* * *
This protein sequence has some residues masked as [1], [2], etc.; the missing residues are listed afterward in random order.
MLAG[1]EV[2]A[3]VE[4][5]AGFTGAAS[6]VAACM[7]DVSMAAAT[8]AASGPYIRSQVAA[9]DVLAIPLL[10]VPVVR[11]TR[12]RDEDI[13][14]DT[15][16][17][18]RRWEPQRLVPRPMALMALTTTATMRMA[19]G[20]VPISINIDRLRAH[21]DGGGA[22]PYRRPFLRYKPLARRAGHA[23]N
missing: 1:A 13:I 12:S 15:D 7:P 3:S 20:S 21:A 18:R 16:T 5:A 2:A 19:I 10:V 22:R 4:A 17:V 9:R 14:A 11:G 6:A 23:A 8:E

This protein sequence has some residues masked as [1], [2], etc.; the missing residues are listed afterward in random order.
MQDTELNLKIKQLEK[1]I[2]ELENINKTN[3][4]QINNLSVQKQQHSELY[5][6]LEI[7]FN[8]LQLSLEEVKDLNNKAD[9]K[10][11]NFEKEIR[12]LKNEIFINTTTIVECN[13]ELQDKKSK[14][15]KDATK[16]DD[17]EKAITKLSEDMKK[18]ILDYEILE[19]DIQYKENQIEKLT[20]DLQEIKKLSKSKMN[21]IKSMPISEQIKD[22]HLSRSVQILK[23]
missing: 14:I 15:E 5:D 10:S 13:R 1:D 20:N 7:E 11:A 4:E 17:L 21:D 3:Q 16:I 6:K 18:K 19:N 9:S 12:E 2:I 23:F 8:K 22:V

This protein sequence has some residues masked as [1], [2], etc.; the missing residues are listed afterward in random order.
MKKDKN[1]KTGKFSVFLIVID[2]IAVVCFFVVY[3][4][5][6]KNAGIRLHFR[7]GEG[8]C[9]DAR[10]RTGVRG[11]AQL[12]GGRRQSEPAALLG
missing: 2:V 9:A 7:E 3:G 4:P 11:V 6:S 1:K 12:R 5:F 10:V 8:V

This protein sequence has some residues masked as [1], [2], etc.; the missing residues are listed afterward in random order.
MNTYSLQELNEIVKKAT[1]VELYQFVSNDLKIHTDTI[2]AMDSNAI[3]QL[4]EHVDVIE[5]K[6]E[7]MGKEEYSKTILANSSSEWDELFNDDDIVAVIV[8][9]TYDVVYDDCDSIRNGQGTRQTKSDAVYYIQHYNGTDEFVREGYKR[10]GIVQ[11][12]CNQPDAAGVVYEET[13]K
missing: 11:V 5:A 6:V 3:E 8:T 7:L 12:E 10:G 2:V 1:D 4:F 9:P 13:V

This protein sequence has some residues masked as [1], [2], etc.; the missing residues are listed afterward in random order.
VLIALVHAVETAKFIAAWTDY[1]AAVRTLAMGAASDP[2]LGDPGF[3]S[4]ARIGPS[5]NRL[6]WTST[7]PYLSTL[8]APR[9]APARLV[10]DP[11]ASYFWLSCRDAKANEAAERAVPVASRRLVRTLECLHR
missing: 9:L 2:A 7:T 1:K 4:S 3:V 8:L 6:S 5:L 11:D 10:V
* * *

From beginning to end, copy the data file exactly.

This protein sequence has some residues masked as [1], [2], etc.; the missing residues are listed afterward in random order.
MLAG[1]EV[2]A[3]VE[4][5]AGFTGAAS[6]VAACM[7]DVSMAAAT[8]AASGPYIRSQVAA[9]DVLAIPLL[10]VPVVR[11]TR[12]RDEDI[13][14]DT[15][16][17][18]RRWEPQRLVPRPMALMALTTTATMRMA[19]G[20]VPISINIDRLRAH[21]DGGGA[22]PYRRPFLRYKPLARRAGHA[23]N
missing: 1:A 13:I 12:S 15:D 7:P 3:S 20:S 21:A 18:R 16:T 5:A 2:A 19:I 10:V 22:R 4:A 17:V 9:R 14:A 11:G 6:A 23:A 8:E

This protein sequence has some residues masked as [1], [2], etc.; the missing residues are listed afterward in random order.
MQDTELNLKIKQLEK[1]I[2]ELENINKTN[3][4]QINNLSVQKQQHSELY[5][6]LEI[7]FN[8]LQLSLEEVKDLNNKAD[9]K[10][11]NFEKEIR[12]LKNEIFINTTTIVECN[13]ELQDKKSK[14][15]KDATK[16]DD[17]EKAITKLSEDMKK[18]ILDYEILE[19]DIQYKENQIEKLT[20]DLQEIKKLSKSKMN[21]IKSMPISEQIKD[22]HLSRSVQILK[23]
missing: 14:I 15:E 5:D 10:S 13:R 1:D 20:N 7:E 11:A 4:E 17:L 21:D 3:Q 16:I 6:K 18:K 19:N 9:S 12:E 2:I 23:F 8:K 22:V

This protein sequence has some residues masked as [1], [2], etc.; the missing residues are listed afterward in random order.
MKKDKN[1]KTGKFSVFLIVID[2]IAVVCFFVVY[3][4][5][6]KNAGIRLHFR[7]GEG[8]C[9]DAR[10]RTGVRG[11]AQL[12]GGRRQSEPAALLG
missing: 2:V 9:A 7:E 3:G 4:P 11:V 6:S 1:K 12:R 5:F 10:V 8:V

This protein sequence has some residues masked as [1], [2], etc.; the missing residues are listed afterward in random order.
MNTYSLQELNEIVKKAT[1]VELYQFVSNDLKIHTDTI[2]AMDSNAI[3]QL[4]EHVDVIE[5]K[6]E[7]MGKEEYSKTILANSSSEWDELFNDDDIVAVIV[8][9]TYDVVYDDCDSIRNGQGTRQTKSDAVYYIQHYNGTDEFVREGYKR[10]GIVQ[11][12]CNQPDAAGVVYEET[13]K
missing: 11:V 5:A 6:V 3:E 8:T 7:L 12:E 10:G 2:V 1:D 4:F 9:P 13:V

This protein sequence has some residues masked as [1], [2], etc.; the missing residues are listed afterward in random order.
VLIALVHAVETAKFIAAWTDY[1]AAVRTLAMGAASDP[2]LGDPGF[3]S[4]ARIGPS[5]NRL[6]WTST[7]PYLSTL[8]APR[9]APARLV[10]DP[11]ASYFWLSCRDAKANEAAERAVPVASRRLVRTLECLHR
missing: 9:L 2:A 7:T 1:K 4:S 3:V 8:L 6:S 5:L 11:D 10:V